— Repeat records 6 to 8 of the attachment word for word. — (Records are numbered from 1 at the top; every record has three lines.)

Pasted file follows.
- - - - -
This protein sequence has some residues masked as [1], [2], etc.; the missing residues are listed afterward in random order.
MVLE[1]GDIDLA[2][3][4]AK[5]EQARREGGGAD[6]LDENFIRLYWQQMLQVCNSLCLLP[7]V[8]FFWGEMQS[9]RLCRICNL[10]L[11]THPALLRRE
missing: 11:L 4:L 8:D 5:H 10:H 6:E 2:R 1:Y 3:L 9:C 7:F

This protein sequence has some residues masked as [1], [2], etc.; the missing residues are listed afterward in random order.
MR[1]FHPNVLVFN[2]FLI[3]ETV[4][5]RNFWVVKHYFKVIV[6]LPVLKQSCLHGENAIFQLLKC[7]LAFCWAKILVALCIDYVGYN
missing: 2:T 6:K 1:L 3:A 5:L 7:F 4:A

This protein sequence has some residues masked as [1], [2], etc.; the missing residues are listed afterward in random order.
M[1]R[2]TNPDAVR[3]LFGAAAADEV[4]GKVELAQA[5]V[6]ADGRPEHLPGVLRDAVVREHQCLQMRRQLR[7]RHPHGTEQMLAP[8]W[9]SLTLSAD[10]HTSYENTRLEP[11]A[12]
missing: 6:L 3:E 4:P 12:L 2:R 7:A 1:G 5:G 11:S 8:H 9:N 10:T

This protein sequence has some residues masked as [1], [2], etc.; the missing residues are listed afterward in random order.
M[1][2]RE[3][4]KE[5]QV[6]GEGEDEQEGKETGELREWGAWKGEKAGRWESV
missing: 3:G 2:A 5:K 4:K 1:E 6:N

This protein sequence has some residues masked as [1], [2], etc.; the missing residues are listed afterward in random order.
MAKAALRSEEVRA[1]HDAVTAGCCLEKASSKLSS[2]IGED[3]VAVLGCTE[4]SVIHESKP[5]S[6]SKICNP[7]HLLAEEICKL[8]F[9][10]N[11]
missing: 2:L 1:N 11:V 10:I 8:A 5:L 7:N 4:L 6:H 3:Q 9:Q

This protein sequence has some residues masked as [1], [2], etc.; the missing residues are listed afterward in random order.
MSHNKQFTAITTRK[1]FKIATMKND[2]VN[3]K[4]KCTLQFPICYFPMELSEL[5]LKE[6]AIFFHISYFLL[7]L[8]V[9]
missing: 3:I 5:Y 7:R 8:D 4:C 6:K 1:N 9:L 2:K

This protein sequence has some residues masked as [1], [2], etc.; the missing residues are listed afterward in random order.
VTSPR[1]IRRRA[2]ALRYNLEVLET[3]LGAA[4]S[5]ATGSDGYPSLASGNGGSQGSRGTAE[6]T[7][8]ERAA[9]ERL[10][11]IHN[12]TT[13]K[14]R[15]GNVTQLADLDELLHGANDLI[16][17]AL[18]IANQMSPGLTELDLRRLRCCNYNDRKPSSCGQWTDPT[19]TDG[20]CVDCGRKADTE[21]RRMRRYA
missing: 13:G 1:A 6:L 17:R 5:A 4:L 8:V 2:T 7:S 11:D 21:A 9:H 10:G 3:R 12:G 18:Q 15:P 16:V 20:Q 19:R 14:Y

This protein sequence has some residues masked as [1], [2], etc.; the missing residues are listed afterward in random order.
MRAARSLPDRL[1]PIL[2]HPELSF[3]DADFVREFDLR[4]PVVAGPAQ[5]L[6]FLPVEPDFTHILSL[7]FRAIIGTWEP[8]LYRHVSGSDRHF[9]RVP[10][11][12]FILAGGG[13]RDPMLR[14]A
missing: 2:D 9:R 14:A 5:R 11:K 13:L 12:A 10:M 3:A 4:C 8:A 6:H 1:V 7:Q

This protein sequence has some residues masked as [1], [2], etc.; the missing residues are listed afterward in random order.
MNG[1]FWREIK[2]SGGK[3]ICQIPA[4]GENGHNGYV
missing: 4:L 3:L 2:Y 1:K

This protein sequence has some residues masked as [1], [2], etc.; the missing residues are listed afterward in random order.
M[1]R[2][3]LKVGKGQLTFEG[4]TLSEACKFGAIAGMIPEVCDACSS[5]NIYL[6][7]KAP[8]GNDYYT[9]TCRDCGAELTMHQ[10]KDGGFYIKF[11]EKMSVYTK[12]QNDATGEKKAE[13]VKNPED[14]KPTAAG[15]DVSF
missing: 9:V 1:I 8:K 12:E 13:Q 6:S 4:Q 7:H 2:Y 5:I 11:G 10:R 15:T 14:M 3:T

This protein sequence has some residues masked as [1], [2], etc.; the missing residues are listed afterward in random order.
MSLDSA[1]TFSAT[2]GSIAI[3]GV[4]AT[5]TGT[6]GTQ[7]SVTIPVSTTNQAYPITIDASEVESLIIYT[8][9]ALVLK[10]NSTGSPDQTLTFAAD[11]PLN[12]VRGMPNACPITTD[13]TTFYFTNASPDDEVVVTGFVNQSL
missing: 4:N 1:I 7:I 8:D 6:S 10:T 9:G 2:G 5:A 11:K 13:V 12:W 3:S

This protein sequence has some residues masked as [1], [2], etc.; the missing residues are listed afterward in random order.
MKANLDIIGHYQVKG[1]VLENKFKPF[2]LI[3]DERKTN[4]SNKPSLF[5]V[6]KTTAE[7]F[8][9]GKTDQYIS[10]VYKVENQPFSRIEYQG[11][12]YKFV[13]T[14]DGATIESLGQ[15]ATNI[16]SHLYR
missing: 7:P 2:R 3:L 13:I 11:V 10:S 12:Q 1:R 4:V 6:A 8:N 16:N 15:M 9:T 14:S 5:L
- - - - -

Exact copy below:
This protein sequence has some residues masked as [1], [2], etc.; the missing residues are listed afterward in random order.
MSHNKQFTAITTRK[1]FKIATMKND[2]VN[3]K[4]KCTLQFPICYFPMELSEL[5]LKE[6]AIFFHISYFLL[7]L[8]V[9]
missing: 3:I 5:Y 7:R 8:D 4:C 6:K 1:N 9:L 2:K

This protein sequence has some residues masked as [1], [2], etc.; the missing residues are listed afterward in random order.
VTSPR[1]IRRRA[2]ALRYNLEVLET[3]LGAA[4]S[5]ATGSDGYPSLASGNGGSQGSRGTAE[6]T[7][8]ERAA[9]ERL[10][11]IHN[12]TT[13]K[14]R[15]GNVTQLADLDELLHGANDLI[16][17]AL[18]IANQMSPGLTELDLRRLRCCNYNDRKPSSCGQWTDPT[19]TDG[20]CVDCGRKADTE[21]RRMRRYA
missing: 13:G 1:A 6:L 17:R 5:A 4:L 8:V 2:T 7:S 11:D 21:A 9:H 10:G 3:R 12:G 18:Q 15:P 16:V 20:Q 19:R 14:Y

This protein sequence has some residues masked as [1], [2], etc.; the missing residues are listed afterward in random order.
MRAARSLPDRL[1]PIL[2]HPELSF[3]DADFVREFDLR[4]PVVAGPAQ[5]L[6]FLPVEPDFTHILSL[7]FRAIIGTWEP[8]LYRHVSGSDRHF[9]RVP[10][11][12]FILAGGG[13]RDPMLR[14]A
missing: 2:D 9:R 14:A 5:R 11:K 13:L 12:A 10:M 3:A 4:C 8:A 6:H 1:V 7:Q